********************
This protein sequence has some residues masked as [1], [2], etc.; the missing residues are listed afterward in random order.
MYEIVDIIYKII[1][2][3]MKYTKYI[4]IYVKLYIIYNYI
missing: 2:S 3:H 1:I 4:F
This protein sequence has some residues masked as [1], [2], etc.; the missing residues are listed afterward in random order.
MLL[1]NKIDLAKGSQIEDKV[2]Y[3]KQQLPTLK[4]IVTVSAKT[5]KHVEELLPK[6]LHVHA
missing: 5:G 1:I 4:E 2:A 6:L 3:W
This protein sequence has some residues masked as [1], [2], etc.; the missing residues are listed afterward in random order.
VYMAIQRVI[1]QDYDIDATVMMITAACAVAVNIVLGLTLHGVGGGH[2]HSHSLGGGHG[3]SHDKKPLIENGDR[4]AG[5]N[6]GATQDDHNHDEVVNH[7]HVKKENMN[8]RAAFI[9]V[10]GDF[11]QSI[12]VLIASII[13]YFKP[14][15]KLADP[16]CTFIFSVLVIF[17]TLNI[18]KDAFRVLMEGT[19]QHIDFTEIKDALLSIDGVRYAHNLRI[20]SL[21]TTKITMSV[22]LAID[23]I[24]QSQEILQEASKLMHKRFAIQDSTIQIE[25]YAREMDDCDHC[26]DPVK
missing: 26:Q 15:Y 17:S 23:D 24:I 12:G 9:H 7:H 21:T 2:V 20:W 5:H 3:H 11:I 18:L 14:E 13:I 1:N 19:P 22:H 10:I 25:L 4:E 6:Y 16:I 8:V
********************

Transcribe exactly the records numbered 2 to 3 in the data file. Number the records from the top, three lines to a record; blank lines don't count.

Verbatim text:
This protein sequence has some residues masked as [1], [2], etc.; the missing residues are listed afterward in random order.
MLL[1]NKIDLAKGSQIEDKV[2]Y[3]KQQLPTLK[4]IVTVSAKT[5]KHVEELLPK[6]LHVHA
missing: 5:G 1:I 4:E 2:A 6:L 3:W
This protein sequence has some residues masked as [1], [2], etc.; the missing residues are listed afterward in random order.
VYMAIQRVI[1]QDYDIDATVMMITAACAVAVNIVLGLTLHGVGGGH[2]HSHSLGGGHG[3]SHDKKPLIENGDR[4]AG[5]N[6]GATQDDHNHDEVVNH[7]HVKKENMN[8]RAAFI[9]V[10]GDF[11]QSI[12]VLIASII[13]YFKP[14][15]KLADP[16]CTFIFSVLVIF[17]TLNI[18]KDAFRVLMEGT[19]QHIDFTEIKDALLSIDGVRYAHNLRI[20]SL[21]TTKITMSV[22]LAID[23]I[24]QSQEILQEASKLMHKRFAIQDSTIQIE[25]YAREMDDCDHC[26]DPVK
missing: 26:Q 15:Y 17:S 23:D 24:I 12:G 9:H 7:H 21:T 2:V 20:W 5:H 3:H 11:I 18:L 14:E 13:I 1:N 19:P 22:H 10:I 25:L 4:E 6:Y 16:I 8:V